>>>>> "Bruce" == Bruce Momjian <maillist@stripped> writes:
Bruce> I am talking about the database comparison chart. We said in the past,
Bruce> "Hey, you don't mention a major feature that every DBMS should have, and
Bruce> that is transaction/rollback, and they said, "We don't know how to test
Bruce> for that." Well, all it takes is "BEGIN WORK; DELETE; ROLLBACK" and see
Bruce> if the deletion is there. Not rocket science.
It seams you are not up to date; We added a test for transaction to
crash me more than a year ago.
>> From that reply, I concluded, again in the past, that they didn't really
Bruce> want to show anything objective.
Bruce> It seemed to present itself as objective, and that bothered me because
Bruce> it seemed so slanted to MySQL.
Could you describe why? Is this just because MySQL follows ANSI SQL
and ODBC more than postgreSQL?
The whole idea of crash-me is to show which features a database
supports. I can't understand how this could be 'slanted'?
We have also repeatedly stated that we accept patches for crash-me to
make it even better. As we can't know everything about every
database, there is probably some things we have missed, but generally
crash-me should be VERY fair.
A note about this; We have a lot of database vendors to help us with
making crash-me better, and we have got a lot of positive feedback!
From the postgreSQL developers we have however not got any help at
all! All postgreSQL test have been done by Luke on his spare time.
>> So your statement is plain wrong and I'd really appreciate you not to
>> make such general statements if you don't have a clue.
Bruce> I have a clue, but I will admit I don't know a lot about what is going
Bruce> on in MySQL land.
>> But in general, you never can mention every features that exists in
>> any of the existing DBMSs! A reasonable compromise is to compare
>> one's feature set with a know base like a standard. The MySQL Manual
>> compares against SQL92 and clearly says what's there and what's
Bruce> We were not talking about every function, but the comparison chart
Bruce> seemed to consciously avoid mention of anything that would make MySQL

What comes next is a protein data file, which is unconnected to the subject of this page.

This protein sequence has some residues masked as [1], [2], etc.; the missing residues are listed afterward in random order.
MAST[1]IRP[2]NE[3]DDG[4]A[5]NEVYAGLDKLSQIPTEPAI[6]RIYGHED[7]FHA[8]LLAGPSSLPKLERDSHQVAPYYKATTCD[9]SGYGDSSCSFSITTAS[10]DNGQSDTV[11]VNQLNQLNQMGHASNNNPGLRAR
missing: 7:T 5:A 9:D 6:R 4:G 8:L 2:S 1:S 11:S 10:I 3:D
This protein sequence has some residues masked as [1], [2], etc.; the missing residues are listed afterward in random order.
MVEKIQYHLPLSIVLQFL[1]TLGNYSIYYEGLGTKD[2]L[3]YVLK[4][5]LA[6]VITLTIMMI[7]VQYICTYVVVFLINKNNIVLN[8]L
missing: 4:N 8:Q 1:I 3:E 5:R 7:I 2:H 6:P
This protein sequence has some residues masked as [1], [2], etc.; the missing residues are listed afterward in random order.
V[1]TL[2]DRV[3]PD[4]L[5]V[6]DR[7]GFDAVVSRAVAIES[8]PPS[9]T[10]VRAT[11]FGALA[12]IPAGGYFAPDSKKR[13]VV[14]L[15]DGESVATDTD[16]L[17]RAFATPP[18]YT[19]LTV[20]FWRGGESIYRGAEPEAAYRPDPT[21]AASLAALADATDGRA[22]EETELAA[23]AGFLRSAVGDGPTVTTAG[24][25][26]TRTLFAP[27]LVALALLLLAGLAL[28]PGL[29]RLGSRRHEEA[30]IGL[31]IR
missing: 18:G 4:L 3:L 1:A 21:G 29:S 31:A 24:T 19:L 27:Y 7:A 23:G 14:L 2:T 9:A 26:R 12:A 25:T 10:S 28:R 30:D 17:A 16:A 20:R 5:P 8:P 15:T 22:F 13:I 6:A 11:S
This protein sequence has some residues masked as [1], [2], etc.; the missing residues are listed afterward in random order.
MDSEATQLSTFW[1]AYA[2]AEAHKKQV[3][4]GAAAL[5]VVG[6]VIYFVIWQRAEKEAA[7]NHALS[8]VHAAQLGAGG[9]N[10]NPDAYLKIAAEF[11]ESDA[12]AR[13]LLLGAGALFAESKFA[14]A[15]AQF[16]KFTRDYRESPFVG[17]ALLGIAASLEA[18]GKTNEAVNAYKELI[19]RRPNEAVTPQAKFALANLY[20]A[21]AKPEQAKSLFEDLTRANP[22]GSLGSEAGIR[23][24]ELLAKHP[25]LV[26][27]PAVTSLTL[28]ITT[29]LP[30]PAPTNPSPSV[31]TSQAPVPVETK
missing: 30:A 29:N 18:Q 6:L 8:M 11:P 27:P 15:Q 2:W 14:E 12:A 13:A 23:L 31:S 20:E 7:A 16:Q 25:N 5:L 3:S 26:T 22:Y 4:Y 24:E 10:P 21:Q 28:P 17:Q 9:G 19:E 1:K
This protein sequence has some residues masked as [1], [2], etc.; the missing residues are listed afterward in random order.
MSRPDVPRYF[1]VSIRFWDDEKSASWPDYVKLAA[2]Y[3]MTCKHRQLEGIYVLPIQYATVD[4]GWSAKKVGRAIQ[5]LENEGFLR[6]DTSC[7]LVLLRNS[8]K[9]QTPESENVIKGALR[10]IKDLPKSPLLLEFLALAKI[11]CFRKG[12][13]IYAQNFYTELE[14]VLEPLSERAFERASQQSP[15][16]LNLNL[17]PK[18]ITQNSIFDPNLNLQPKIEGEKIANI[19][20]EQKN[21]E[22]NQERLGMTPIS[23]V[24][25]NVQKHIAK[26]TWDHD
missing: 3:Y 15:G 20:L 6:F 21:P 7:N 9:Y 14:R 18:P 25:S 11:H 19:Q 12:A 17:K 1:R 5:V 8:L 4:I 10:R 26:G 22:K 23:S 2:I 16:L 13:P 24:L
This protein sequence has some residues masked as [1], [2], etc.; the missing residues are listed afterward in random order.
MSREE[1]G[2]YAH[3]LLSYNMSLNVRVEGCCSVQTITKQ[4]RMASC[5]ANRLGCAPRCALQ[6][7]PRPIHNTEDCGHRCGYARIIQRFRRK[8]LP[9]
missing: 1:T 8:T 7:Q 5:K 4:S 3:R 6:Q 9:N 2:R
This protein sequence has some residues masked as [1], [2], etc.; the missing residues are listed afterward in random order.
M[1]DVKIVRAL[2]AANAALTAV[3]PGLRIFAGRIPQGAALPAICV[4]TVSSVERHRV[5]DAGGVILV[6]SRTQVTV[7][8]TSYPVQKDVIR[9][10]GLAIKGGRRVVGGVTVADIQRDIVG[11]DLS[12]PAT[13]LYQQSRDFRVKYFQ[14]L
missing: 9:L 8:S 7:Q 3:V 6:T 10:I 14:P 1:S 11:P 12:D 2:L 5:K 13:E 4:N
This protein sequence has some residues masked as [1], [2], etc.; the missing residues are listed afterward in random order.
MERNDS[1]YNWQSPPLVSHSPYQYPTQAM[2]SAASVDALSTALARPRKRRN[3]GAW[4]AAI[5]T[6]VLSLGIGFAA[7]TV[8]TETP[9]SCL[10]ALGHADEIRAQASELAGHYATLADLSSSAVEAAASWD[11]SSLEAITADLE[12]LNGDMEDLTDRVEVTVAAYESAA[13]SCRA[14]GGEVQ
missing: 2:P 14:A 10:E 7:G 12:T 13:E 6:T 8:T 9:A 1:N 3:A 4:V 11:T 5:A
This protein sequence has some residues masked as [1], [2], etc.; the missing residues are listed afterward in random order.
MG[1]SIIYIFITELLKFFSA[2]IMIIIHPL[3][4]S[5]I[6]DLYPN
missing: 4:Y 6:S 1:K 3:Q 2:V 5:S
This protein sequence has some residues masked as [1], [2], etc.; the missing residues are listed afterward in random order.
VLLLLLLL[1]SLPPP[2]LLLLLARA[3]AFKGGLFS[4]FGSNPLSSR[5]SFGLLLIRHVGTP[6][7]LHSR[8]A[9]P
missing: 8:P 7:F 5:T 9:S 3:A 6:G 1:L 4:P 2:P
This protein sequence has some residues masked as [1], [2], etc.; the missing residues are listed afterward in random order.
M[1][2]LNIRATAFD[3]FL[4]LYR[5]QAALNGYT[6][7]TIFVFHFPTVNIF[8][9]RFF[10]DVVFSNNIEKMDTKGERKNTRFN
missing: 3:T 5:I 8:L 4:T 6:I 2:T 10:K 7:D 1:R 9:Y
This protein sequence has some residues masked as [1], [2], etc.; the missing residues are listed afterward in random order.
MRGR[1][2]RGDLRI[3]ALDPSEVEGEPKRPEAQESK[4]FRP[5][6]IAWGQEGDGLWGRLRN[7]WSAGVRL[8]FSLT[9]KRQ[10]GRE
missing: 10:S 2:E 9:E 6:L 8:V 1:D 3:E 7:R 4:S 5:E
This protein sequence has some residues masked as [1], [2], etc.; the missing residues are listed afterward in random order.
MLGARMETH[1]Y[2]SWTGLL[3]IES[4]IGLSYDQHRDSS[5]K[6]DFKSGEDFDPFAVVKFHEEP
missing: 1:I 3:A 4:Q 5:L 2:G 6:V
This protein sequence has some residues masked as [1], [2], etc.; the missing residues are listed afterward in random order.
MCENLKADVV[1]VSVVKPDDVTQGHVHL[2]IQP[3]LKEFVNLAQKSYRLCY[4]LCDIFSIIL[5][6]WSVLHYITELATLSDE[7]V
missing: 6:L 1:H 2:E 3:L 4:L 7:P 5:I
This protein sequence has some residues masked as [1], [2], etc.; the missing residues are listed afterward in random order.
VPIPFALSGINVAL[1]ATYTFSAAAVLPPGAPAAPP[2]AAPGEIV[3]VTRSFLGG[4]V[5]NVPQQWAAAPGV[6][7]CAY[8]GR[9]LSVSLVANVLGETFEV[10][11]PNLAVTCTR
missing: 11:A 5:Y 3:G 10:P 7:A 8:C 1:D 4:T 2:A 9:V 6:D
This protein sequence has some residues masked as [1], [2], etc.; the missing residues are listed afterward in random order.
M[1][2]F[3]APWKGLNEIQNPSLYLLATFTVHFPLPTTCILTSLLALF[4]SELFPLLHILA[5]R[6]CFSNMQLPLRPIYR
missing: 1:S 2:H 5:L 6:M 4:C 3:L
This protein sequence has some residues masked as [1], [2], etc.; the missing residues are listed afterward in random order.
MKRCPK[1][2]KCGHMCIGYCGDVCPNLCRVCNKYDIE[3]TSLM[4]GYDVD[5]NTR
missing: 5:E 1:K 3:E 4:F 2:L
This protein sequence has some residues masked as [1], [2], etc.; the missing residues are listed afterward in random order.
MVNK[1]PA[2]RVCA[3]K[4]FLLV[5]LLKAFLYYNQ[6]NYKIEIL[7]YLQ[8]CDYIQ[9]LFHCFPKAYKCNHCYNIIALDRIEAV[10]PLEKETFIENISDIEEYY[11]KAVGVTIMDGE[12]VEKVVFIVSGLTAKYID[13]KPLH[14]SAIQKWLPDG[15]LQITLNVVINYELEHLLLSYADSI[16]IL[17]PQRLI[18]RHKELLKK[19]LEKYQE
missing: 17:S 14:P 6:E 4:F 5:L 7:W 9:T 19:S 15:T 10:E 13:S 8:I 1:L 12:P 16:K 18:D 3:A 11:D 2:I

Bruce> look bad.
It would be nice if you could make a single example of this, instead
of just sayting that you have a clue.
Note that crash-me is not only made by us at TCX; There is other
persons from other SQL vendors involved. We have not put any effort
to make MySQL 'look good'; crash-me only test and reports what a SQL
server supports. How can this be 'slanted' ?
Bruce> That has been corrected quite a long time ago, I should say.
>> What I like about the MySQL developers (and the MySQL Manual) is that
>> they--as far as I know them--never try to devalue other products but
>> just state what's there, what's not there, for what kind of
>> applications MySQL fits best, for which not, and how to work around
>> given limitations, if possible. In short: they are objective.
>> So it would be nice, if try to be objective, too.
Bruce> Let me mention something that is a was very glad to see. The MySQL
Bruce> manuals actually recommend PostreSQL for people who need transactions.
Bruce> Now, that takes humility. That is clearly a sign of MySQL objectivity.
I have no problem recommending PostgreSQL for applications that suits
postgreSQL. We are targeting different applications. There is room
for us both on the database market.
The only thing that bothers me is that a lot of postgreSQL
developers/users seems very hostile against MySQL. What's worse, they
speak 'knowingly' about things that they haven't a clue about.
Bruce> Basically, if you looked at the comparison chart, it made anyone wonder
Bruce> why they would use anything but MySQL it made MySQL look so good. But
Bruce> people are use other database.
Seriously; We have tried to make MySQL as compatible as possible with
a lot of major databases. This will of course show in a comparison
that list what types, functions and functionality a database
>> > This upset me, but the increasing growth of PostgreSQL and the
>> > awards we have won make me suspect that people are smarter than we
>> > think, and have figured out where MySQL is strongest, and where
>> > PostgreSQL is strongest.
>> Exactly. This is, why MySQL is often seen as db backend for web
>> applications, because the mix of mainly selects with fewer inserts,
>> combined with simple processing only and the need for great speed
>> fits exactly MySQL's feature set.
>> For many other applications MySQL won't be an ideal choice, but
>> actually (believe it or not) this is exactly what the MySQL developers
>> say themself, too! Just use the right tool for the right task.
Bruce> Agreed. I have a FAQ item on our web page that talks about comparison
Bruce> between ourselves and other databases at www.postgresql.org under Info
Bruce> Centra/Documentation. I would be interested to hear any comments about
Bruce> it. It does not mention any other database system, but generally talks
Bruce> about our strengths and weaknesses.
Why not add more test to crash-me (if you really think this is
missing), mail us the patches and then put a pointer to point to the
updated crash-me page?